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Child labour is increasing due to massive lithium battery orders

2022.12.20 10:44:00 Doyun Lee
1210

[Photo Credit to Pixabay]


Many experts claim that many of the child workers in Congo are exploited by the cobalt mining industry to supply lithium-ion battery manufacturers.

Cobalt, one of the main components of lithium-ion batteries, has shown to be harmful to the human body.

When searched on the internet, countless Congo children are commonly seen in search results working in cobalt mines without any safety equipment or emergency regulation.

Children are constantly exposed to microscopic dust and particles that are toxic to the human body.

However, these toxic repercussions are being ignored by both employer and purchaser.

Children who work up to 12 hours daily in mines, crawling up and down inside tight caves, and carrying heavy loads, are only rewarded with a dollar or so for their labour.

Children are said to be more physically fit for cobalt mining compared to adults because thin and tiny hands make it easier to collect and filter cobalt particles. 

However, it is saddening that most of these children are made unaware of the potential health problems and repercussions. 

Such exposure to cobalt can result in irritation in the eyes and skin, shortened breath, asthma, and can even result in lung cancer. 

Media coverage over the dark side of lithium-ion battery production has only started to increase in recent years. 

LIB (lithium-ion batteries) are used in nearly every common electronic device, ranging from phones to laptops to wrist watches. 

The two main ingredients required to build these batteries are lithium and cobalt.

Southern Congo holds about 3.4 million metric tons of cobalt, which is almost half the world’s total supply of cobalt.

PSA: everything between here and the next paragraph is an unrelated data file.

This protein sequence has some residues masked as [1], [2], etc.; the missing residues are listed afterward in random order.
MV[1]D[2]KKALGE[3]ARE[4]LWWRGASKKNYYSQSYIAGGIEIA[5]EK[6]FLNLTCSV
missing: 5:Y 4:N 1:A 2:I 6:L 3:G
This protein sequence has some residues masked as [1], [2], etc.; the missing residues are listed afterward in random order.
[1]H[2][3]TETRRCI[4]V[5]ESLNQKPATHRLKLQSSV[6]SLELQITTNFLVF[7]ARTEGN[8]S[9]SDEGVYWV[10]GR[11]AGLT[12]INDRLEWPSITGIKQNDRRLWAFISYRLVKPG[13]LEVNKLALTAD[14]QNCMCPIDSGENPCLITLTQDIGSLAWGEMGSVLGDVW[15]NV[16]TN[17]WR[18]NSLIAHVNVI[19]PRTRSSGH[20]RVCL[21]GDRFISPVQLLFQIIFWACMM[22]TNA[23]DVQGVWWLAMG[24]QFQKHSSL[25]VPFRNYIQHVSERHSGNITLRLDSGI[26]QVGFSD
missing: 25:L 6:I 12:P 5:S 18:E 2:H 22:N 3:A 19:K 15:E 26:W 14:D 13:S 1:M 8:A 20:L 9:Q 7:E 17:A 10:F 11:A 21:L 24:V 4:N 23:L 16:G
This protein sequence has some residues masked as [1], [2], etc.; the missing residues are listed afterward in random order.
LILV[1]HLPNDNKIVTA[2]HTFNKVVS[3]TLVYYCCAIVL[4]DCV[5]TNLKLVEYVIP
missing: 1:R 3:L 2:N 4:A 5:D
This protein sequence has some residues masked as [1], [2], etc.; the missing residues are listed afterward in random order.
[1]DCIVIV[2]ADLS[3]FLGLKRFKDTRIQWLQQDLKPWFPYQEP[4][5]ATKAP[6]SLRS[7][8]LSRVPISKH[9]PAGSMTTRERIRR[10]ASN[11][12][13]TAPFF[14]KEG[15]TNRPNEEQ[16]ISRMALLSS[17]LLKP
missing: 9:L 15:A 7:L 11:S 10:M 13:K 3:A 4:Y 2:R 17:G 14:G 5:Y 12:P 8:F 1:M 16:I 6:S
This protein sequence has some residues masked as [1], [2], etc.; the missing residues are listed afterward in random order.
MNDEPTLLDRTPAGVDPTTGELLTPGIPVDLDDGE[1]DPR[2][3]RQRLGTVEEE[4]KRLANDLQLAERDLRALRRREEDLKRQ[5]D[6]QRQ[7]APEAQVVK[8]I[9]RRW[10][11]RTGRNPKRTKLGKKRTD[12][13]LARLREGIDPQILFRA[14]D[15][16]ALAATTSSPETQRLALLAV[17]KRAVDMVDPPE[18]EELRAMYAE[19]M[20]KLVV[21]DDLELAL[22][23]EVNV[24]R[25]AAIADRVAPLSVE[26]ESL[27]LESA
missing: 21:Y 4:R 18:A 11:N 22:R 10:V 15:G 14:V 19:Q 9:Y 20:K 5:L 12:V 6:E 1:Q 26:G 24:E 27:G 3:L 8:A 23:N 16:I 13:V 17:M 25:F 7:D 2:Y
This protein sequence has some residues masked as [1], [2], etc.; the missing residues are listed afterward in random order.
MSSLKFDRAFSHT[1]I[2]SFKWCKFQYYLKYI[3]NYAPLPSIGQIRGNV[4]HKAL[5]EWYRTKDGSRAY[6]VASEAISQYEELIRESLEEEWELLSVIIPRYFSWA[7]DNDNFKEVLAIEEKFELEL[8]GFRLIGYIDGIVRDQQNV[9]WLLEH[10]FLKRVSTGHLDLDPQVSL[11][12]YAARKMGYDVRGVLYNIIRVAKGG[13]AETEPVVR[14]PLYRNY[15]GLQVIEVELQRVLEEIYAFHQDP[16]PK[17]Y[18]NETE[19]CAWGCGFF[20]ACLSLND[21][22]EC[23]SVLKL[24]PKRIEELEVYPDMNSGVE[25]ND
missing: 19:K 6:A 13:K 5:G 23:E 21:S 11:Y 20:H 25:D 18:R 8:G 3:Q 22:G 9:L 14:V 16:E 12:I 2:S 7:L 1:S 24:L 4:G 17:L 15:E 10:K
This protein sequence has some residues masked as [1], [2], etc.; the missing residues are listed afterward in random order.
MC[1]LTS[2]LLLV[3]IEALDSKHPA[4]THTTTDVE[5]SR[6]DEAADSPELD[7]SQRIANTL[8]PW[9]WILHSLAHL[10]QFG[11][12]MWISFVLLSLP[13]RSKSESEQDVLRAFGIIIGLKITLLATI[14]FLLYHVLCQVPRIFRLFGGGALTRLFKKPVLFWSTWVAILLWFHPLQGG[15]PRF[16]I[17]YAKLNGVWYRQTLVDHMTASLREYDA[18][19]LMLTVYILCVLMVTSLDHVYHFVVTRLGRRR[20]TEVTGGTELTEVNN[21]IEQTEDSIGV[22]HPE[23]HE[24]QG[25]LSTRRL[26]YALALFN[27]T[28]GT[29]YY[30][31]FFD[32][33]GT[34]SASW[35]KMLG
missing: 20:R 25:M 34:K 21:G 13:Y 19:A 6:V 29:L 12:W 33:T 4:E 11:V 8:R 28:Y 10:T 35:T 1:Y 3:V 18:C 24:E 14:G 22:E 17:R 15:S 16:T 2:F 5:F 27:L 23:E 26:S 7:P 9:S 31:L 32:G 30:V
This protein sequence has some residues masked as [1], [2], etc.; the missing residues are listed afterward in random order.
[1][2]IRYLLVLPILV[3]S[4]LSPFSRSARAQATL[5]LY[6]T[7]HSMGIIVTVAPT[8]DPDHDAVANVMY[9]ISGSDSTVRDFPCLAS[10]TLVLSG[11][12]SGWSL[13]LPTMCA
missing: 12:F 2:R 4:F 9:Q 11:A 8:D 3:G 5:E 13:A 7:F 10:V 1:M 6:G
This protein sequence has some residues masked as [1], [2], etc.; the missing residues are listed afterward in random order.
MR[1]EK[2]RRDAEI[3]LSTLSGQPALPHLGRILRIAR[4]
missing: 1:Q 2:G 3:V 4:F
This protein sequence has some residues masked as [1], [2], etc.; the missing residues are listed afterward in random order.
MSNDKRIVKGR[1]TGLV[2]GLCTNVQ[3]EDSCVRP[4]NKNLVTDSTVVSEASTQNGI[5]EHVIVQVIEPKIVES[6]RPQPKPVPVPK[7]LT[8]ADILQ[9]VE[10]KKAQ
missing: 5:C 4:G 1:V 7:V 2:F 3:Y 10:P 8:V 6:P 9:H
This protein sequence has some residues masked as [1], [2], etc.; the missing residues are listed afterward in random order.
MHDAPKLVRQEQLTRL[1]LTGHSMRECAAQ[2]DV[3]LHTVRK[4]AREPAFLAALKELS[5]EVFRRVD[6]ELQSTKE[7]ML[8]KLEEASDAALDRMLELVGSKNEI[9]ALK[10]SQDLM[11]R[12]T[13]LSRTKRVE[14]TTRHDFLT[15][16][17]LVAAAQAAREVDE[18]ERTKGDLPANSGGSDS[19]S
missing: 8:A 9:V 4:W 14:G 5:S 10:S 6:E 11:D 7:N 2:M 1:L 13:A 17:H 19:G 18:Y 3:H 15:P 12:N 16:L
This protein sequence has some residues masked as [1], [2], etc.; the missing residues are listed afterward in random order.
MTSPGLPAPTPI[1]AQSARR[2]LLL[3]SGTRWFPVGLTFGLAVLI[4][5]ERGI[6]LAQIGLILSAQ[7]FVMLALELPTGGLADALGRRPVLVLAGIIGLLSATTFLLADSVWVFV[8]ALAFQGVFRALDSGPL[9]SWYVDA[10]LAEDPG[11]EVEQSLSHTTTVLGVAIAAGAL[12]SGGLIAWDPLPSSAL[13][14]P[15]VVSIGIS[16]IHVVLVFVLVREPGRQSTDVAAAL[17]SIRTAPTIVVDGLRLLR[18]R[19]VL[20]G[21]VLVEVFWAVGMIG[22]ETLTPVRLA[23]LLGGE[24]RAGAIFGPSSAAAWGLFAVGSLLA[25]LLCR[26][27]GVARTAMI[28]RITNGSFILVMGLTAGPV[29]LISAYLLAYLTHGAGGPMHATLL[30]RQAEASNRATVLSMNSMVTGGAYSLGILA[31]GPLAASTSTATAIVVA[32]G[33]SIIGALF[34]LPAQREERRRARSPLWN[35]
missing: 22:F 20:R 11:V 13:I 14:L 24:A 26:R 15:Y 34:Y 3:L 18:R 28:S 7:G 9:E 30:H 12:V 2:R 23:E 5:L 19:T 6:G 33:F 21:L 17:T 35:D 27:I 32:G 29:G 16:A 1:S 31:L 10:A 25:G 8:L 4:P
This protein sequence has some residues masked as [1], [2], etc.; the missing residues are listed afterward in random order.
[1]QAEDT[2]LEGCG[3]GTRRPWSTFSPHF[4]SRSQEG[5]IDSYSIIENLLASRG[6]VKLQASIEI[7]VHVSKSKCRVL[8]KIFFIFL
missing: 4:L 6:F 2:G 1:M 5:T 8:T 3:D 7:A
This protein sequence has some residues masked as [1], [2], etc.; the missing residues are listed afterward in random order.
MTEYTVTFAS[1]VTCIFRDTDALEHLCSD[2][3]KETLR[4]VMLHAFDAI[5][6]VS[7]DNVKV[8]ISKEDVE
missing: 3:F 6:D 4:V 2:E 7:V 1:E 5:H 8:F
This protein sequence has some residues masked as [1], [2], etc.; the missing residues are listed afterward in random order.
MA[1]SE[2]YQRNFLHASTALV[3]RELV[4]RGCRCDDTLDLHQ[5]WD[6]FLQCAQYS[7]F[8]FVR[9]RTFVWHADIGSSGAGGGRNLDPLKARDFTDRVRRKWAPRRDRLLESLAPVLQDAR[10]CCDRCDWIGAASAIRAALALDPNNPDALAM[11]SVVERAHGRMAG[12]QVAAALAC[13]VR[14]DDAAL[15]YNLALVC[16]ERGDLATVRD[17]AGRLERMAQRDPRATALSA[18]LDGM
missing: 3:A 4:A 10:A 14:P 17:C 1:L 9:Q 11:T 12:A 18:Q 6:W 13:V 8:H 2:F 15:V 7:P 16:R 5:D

Because of this, cobalt is one of the Congo’s biggest exports, and more and more Congolian workers join the cobalt mining.  Approximately 255,000 workers in Congo are in the cobalt mining industry, and more than 40,000 of them are children, some below the age of six. 

Mr. Hong, the sales representative of BYD auto, headquartered in China, stated that the global lithium-ion battery market size is projected to increase to USD 45 billion in 2023 and projected to reach USD 135.1 billion by 2031.

The lithium-ion battery market, which has developed into an economic giant, does not seem to be slowing down in growth and expansion.

However, Mr. Hong further added that “manufacturers are starting to respond to the current ESG (Environmental, social, and corporate governance) trend”.

He further noted, “lithium production has crucial sustainability challenges that cannot be ignored to fulfill its role in the transition into a low carbon economy.”

Many community service organizations and activist groups are finding ways to send masks that were overproduced during the COVID-19 pandemic to workers in the industry.

Mask prices have dropped significantly as fewer people are wearing masks and governments have decided to ease mask restrictions.

This could present a good opportunity for mask manufacturers to collaborate with charity organizations. 

Human rights groups are seeking immediate action to help these children at risk.

The more batteries we use, the more cobalt will be excavated by children unless critical changes are made by the producers and purchasers of lithium-ion batteries. 



Doyun Lee / Year 11
North London Collegiate School Jeju